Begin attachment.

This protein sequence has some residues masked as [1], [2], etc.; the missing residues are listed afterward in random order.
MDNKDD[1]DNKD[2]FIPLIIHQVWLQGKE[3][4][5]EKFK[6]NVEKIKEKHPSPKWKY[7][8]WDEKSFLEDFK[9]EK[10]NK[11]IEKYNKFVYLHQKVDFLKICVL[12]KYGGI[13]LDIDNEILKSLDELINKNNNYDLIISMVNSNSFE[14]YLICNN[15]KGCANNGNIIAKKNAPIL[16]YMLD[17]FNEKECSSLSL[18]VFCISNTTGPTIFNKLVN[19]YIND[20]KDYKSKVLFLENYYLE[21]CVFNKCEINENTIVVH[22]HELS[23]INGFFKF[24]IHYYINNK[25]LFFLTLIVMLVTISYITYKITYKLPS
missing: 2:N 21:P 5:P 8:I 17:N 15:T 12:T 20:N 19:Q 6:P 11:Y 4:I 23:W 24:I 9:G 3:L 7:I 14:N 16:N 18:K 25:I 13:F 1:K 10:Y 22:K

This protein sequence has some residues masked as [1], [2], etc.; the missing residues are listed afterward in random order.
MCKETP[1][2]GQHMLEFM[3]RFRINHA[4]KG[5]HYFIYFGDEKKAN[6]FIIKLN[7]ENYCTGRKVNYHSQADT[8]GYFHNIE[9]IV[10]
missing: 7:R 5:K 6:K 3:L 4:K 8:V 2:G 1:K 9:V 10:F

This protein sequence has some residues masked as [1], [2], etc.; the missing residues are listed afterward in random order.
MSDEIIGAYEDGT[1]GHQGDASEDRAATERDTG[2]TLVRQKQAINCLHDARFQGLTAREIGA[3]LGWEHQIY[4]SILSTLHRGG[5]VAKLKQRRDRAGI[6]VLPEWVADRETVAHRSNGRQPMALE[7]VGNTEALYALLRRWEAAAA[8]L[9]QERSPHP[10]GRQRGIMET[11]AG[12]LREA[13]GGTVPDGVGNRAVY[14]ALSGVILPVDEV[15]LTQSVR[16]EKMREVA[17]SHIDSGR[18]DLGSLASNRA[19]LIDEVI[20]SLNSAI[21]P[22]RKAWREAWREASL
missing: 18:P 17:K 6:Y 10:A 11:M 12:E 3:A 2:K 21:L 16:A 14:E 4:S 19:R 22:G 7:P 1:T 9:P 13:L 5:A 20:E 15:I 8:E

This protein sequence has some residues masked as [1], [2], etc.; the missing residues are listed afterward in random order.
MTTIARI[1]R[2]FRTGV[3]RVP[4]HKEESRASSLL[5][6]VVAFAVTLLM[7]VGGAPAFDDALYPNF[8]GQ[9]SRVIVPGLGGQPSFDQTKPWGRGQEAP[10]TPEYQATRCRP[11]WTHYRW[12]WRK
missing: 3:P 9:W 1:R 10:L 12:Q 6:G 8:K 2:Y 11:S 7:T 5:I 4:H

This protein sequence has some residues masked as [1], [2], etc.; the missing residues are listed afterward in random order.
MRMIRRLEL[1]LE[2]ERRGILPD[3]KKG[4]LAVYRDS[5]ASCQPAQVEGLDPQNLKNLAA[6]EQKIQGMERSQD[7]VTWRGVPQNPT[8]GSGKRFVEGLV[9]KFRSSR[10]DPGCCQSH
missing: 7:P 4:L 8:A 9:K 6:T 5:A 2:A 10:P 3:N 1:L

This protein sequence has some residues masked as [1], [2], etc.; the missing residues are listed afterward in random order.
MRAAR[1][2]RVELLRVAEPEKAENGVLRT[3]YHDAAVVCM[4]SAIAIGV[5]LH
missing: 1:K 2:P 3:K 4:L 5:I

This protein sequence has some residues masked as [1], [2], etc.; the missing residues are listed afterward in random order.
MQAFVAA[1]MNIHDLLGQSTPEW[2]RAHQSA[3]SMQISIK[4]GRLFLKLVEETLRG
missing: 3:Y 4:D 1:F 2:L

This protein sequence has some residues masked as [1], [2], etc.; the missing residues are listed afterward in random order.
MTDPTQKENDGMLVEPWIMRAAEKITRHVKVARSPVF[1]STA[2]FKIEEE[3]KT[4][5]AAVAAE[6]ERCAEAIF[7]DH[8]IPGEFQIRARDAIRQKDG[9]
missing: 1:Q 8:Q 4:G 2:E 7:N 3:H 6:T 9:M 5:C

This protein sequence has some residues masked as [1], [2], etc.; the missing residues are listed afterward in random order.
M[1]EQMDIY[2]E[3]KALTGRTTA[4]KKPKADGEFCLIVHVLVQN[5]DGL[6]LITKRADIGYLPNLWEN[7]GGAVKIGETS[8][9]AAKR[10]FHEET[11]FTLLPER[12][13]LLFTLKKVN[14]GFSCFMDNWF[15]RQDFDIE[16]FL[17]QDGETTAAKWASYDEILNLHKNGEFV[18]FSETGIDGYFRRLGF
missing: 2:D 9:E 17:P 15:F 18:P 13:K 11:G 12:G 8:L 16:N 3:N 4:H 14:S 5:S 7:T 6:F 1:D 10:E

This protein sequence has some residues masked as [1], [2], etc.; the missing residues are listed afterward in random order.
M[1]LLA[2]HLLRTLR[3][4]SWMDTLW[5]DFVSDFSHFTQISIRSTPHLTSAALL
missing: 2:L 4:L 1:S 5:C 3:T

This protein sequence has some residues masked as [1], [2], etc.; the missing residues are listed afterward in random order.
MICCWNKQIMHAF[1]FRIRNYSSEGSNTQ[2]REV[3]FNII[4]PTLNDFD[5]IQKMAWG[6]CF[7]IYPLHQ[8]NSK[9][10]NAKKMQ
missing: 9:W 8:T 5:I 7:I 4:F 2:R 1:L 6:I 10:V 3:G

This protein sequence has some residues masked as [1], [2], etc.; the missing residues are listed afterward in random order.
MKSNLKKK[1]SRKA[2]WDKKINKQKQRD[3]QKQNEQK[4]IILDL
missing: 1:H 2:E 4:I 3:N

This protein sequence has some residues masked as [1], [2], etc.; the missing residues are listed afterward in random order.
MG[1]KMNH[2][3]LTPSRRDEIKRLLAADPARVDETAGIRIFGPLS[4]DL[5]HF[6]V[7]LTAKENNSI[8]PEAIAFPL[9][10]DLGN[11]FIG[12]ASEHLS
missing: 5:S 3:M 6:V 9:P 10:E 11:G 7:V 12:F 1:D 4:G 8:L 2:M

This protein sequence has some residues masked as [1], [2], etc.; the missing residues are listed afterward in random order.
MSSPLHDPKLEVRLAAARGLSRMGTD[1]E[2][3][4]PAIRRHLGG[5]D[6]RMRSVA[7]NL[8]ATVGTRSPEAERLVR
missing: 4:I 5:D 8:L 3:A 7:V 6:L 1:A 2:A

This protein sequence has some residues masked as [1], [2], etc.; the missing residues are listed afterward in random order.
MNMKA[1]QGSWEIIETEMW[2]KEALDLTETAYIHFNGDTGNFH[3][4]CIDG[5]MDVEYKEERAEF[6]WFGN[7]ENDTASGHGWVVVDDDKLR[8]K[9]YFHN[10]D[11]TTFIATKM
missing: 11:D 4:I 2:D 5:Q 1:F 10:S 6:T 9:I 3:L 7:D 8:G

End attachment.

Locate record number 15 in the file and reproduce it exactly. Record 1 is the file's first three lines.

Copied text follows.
This protein sequence has some residues masked as [1], [2], etc.; the missing residues are listed afterward in random order.
MNMKA[1]QGSWEIIETEMW[2]KEALDLTETAYIHFNGDTGNFH[3][4]CIDG[5]MDVEYKEERAEF[6]WFGN[7]ENDTASGHGWVVVDDDKLR[8]K[9]YFHN[10]D[11]TTFIATKM
missing: 11:D 4:I 2:D 5:Q 1:F 10:S 6:T 9:I 3:L 7:D 8:G